Originally published May 5 2015
Islamist terrorists attack Free Speech in Texas; guns prevent another Charlie Hebdo massacre
by J. D. Heyes
(NaturalNews) Most Americans woke up the morning of May 4 to discover there had been another violent incident allegedly tied to militant Islam in Texas. As the day went on, we learned that two gunmen attempted to attack participants and observers of a Prophet Muhammad caricature contest in Garland, Texas, shooting and wounding one guard.
The attacks, for many, conjured up images of a similar attack -- for similar motivations -- January 7, in Paris, France, when two jihadis shot and killed a dozen people in an attack on satirical magazine Charlie Hebdo. The attackers even killed two Paris police officers.
What was the primary difference between both attacks? The fact that in the Texas incident, police officers armed with guns managed to thwart a disaster before it happened; in Paris, police are unarmed.
As reported by Britain's Daily Mail newspaper, the attackers in Texas were identified as Elton Simpson and his roommate, Nadir Soofi. Simpson had been a concern of federal officials in the past for allegedly attempting to travel to Africa to join a terrorist organization, though a federal court eventually tossed that accusation.
Armed police in Paris would have made a difference
The paper further noted the similarities between the Paris and Garland attacks, and one glaring difference:
Simpson, 30, who was previously the subject of a terror investigation, and his roommate... Soofi, 34, were armed with assault rifles when they were killed by a quick-thinking traffic officer after opening fire outside the Curtis Culwell Center in Garland, Dallas, at around 7pm.
The Charlie Hebdo attackers were armed with similar weapons. So, as Brietbart News noted in a column about the attacks, the difference "can be summed up in one word: guns."
Consider that, on Jan. 7, CBS News relayed a report from Britain's Telegraph newspaper that the first two Paris police officers to arrive on the scene "were apparently unarmed," which caused them to flee "after seeing gunmen armed with automatic weapons and possibly a grenade launcher." A subsequent report by Britain's Independent newspaper said that "three policemen arrived on bikes but had to leave because [the attackers] were armed."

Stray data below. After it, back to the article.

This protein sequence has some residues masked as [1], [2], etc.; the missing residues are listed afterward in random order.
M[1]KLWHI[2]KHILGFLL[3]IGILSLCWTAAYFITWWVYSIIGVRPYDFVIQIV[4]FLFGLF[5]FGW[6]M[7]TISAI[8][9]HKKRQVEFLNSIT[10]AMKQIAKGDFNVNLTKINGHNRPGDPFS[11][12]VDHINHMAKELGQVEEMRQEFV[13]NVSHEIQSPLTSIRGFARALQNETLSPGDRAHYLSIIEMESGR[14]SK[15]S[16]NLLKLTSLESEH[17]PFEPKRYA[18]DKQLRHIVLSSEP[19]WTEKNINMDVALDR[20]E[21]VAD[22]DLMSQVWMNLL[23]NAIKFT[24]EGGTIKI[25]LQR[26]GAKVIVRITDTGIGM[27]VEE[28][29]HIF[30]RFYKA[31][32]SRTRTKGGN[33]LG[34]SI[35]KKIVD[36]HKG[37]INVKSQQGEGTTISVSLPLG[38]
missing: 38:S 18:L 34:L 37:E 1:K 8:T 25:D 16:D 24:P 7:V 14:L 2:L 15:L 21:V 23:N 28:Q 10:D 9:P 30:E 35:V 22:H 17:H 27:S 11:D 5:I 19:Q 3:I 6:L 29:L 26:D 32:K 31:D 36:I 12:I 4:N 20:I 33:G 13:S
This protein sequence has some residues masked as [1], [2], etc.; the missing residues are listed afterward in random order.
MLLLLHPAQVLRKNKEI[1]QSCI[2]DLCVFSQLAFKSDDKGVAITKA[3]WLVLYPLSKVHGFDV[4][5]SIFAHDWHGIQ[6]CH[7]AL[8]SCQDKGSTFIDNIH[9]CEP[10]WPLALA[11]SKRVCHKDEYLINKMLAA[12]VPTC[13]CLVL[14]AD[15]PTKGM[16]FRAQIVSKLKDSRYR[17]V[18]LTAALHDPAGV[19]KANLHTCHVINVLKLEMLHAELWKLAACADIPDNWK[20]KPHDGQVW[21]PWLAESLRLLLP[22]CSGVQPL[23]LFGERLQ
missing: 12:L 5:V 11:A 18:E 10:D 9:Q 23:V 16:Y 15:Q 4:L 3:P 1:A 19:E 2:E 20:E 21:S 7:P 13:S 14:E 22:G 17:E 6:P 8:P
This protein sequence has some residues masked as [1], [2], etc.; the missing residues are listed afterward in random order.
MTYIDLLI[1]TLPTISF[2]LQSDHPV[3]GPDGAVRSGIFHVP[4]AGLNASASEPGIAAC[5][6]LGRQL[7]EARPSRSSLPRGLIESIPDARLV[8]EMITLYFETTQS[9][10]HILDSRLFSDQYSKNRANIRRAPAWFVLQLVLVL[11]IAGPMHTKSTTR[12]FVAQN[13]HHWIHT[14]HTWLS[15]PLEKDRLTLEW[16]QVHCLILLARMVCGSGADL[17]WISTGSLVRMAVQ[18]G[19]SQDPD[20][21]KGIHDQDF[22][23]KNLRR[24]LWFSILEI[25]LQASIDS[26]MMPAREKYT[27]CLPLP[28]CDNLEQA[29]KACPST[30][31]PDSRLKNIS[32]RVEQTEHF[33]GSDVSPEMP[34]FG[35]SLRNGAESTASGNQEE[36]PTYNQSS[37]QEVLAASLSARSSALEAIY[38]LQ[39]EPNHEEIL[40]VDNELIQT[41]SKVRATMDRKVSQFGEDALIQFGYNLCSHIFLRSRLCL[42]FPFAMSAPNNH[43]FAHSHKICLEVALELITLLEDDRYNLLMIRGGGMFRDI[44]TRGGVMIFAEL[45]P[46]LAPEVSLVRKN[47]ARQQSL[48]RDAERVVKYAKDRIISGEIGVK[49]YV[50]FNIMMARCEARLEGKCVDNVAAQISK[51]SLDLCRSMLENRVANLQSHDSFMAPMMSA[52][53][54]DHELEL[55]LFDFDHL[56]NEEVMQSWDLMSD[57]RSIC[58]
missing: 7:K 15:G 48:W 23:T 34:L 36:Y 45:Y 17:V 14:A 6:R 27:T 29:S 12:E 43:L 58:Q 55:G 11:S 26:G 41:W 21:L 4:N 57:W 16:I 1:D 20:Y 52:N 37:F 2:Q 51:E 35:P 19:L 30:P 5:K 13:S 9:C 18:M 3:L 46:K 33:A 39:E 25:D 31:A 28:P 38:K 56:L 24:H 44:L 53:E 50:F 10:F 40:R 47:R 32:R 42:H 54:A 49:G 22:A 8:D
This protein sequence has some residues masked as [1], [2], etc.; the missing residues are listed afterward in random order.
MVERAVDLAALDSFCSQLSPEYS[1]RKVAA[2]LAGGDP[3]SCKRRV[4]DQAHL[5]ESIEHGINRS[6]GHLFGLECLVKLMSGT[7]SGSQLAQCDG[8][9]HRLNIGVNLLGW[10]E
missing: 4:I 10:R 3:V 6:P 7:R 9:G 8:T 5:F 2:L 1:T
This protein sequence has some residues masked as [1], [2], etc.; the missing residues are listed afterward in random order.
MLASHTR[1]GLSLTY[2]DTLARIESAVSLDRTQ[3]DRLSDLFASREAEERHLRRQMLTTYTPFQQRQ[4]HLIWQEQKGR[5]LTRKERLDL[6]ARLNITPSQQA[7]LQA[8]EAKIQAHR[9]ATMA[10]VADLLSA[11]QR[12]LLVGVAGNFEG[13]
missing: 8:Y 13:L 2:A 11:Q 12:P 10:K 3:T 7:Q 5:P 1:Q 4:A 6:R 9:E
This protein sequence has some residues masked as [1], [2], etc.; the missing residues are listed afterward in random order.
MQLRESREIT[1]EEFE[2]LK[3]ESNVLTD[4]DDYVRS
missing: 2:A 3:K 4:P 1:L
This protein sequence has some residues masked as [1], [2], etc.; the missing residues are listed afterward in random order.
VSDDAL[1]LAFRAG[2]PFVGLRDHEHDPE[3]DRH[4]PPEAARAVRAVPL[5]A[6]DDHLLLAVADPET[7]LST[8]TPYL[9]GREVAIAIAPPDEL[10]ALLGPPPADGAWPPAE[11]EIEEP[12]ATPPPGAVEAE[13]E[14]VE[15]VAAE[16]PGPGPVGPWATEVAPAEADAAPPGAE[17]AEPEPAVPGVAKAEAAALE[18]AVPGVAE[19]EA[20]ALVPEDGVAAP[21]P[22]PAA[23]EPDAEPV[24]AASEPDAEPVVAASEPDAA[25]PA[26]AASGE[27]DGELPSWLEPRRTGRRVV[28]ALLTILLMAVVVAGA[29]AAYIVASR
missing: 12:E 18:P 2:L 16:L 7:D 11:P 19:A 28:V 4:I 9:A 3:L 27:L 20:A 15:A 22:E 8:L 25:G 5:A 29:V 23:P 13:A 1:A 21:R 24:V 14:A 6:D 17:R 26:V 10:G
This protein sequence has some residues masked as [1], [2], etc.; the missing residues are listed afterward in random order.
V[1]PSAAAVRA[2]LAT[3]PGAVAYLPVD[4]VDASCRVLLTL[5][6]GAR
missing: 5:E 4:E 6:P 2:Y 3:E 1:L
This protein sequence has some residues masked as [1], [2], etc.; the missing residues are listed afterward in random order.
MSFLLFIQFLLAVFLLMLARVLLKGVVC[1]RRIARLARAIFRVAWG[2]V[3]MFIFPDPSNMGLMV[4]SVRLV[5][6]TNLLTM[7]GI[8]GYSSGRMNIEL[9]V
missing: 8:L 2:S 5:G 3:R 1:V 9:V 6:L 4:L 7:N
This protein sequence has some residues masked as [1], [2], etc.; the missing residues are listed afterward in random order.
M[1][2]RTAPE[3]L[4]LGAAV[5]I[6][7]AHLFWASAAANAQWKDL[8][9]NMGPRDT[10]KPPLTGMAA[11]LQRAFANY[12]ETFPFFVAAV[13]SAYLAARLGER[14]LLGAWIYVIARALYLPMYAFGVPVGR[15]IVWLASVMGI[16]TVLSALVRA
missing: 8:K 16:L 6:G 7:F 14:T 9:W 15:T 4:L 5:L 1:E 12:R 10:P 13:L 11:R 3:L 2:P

In all, the attackers killed 12 -- a caretaker, a visitor, two officers and eight magazine employees. What's more, they were able to continue their assault on the city and the surrounding countryside until they were eventually taken out by armed police and army units.
But that wasn't until 48 hours later.
The fact that the Paris officers were unarmed was not lost on the rest of the city's police department. On Jan. 19, reported that French police had been demanding not only more firearms but more powerful firearms, a call that was no doubt reissued vigorously as images of helpless Paris police cowering before the armed militants in the moments before they were murdered circulated around the Internet.
Gun control works - when bad guys cooperate
As Breitbart noted:
The Charlie Hebdo attack was very lopsided -- in favor of the terrorists -- because of policing and arms policies, and had revealed a very important point: Gun control was not working.
Fast forward to Garland, Texas. Right before the contest, which was sponsored by the New York-based American Freedom Defense Initiative, ended, two men allegedly drove up to the event, then shot and wounded a guard before both were killed by heavily-armed Garland police officers.
"As today's Muhammad Art Exhibit event at the Curtis Culwell Center was coming to an end, two males drove up to the front of the building in a car. Both males were armed and began shooting at a Garland ISD security officer," said a Facebook post by the City of Garland. "The GISD security officer's injuries are not life-threatening. Garland Police officers engaged the gunmen, who were both shot and killed."
Gun control generally works best when bad guys cooperate -- which is never.
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